We drove some blinding rain and arrived about 1 pm, good timing I thought since mom finishes lunch about that time. I found her in her room, in her wheelchair. Her regular aide is away for a couple of weeks, but a friend of the aide is filling in, and she was there with Mom.

Mom didn't appear to know me, but the very first thing she said to me was, "I want to pass, can you help me." When my dad died at the end of 2010, my mom kept saying, like a broken record, "I just want to go to sleep and never wake up." I thought we were back to that. I was wrong.

It soon became apparent that my mom was playing a fantasy game of bridge.

It was time for the aide to leave, so she got mom in bed, with her feet propped up. Mom sleeps in a hospital bed provided by the hospice program, and it's pushed up against the double bed my brother and I bought for her, that she slept in for maybe a month, after transitioning from respite care to residence at Homewood, an assisted living facility.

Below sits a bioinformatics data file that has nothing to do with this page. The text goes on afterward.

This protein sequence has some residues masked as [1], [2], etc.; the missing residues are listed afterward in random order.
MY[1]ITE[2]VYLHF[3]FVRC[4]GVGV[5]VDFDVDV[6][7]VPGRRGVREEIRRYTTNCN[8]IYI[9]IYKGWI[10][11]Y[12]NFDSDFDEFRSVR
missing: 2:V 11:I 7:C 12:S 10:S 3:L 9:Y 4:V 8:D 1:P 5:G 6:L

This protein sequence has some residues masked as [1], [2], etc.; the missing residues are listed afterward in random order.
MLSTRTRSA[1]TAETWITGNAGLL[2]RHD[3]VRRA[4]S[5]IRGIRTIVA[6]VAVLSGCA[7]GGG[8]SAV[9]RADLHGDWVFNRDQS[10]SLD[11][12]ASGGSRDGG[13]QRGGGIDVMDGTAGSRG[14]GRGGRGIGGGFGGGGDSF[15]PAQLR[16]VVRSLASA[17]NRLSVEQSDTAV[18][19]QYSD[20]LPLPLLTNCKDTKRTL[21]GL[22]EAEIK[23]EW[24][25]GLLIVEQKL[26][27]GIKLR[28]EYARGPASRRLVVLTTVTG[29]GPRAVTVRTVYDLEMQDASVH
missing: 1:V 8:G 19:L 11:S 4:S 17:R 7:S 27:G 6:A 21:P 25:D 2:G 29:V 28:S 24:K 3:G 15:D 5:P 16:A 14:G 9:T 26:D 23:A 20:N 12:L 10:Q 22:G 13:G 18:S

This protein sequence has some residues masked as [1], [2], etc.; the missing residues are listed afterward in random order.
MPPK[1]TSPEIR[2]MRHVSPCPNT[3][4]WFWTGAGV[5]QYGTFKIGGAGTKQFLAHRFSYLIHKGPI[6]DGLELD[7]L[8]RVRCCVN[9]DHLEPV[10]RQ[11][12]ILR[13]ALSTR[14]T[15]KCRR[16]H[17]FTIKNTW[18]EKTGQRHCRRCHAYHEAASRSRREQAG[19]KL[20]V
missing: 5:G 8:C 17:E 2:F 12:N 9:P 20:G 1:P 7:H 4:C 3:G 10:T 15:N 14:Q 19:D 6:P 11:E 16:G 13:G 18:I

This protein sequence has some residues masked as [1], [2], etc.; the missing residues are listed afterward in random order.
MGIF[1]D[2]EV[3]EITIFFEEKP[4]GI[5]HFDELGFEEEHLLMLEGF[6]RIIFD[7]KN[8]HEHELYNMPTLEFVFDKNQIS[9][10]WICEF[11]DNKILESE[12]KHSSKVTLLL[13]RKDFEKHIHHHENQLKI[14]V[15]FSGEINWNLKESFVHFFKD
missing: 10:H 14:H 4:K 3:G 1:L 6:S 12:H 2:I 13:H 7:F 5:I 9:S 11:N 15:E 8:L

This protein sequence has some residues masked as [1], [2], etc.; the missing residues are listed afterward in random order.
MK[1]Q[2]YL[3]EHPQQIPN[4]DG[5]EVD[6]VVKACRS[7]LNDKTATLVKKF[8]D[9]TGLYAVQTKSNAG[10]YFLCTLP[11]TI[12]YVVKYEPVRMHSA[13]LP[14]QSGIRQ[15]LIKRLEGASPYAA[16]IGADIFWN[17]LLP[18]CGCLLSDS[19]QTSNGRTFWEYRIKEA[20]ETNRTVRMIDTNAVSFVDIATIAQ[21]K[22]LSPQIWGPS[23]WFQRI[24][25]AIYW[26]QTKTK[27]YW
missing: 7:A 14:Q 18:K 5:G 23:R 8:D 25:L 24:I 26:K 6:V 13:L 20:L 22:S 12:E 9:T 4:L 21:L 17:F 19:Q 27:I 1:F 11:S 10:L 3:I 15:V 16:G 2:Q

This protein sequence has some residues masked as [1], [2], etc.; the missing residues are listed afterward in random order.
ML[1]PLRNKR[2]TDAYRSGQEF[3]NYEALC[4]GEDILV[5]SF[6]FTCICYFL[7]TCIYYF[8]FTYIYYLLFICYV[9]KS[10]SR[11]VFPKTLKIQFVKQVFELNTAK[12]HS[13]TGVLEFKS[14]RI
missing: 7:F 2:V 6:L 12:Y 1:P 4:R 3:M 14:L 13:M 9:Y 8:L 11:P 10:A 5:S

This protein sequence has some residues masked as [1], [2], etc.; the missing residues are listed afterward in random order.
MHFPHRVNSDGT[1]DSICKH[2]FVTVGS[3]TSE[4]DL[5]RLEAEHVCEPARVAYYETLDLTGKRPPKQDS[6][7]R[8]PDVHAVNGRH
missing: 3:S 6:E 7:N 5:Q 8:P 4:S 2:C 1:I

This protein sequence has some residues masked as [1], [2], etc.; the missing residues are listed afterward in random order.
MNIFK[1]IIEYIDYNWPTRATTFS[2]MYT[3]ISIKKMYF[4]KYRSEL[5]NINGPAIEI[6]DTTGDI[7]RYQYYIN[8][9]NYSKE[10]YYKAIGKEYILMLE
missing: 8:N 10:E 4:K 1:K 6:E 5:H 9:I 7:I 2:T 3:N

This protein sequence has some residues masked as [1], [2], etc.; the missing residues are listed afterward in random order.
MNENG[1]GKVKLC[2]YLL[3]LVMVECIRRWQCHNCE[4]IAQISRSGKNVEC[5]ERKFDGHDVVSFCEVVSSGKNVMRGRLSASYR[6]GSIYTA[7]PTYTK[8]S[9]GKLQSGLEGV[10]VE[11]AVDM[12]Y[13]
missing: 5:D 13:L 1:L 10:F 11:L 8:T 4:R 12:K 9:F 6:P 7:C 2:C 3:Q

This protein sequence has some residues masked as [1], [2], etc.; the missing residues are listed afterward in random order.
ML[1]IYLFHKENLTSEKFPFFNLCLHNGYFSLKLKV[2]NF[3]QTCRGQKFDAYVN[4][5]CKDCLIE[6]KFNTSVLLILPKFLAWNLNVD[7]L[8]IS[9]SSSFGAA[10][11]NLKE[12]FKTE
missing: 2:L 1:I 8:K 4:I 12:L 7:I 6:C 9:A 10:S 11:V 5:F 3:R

I climbed up on the double bed so I could get closer to Mom and try to talk to her, try to find some evidence of recognition in her hazel eyes. Mom didn't know who I was, but she asked me several times, "what is the contract?" Periodically, she'd bid. "Two clubs."

Light bulb moment. She wasn't asking me to help her die, she was playing bridge. "Pass."

I wish I could say things improved from there. They did not. Mom dozed and we sat with her. Then we went to the Festival Mall for a while. I used to love to go there with both my parents. I couldn't help wondering if this was the last time I'd see it. Neil and I split a black-and-white cookie and had coffee. We went back to Mom, and she was sleeping. Someone had come in and put her in a nightgown while we were gone.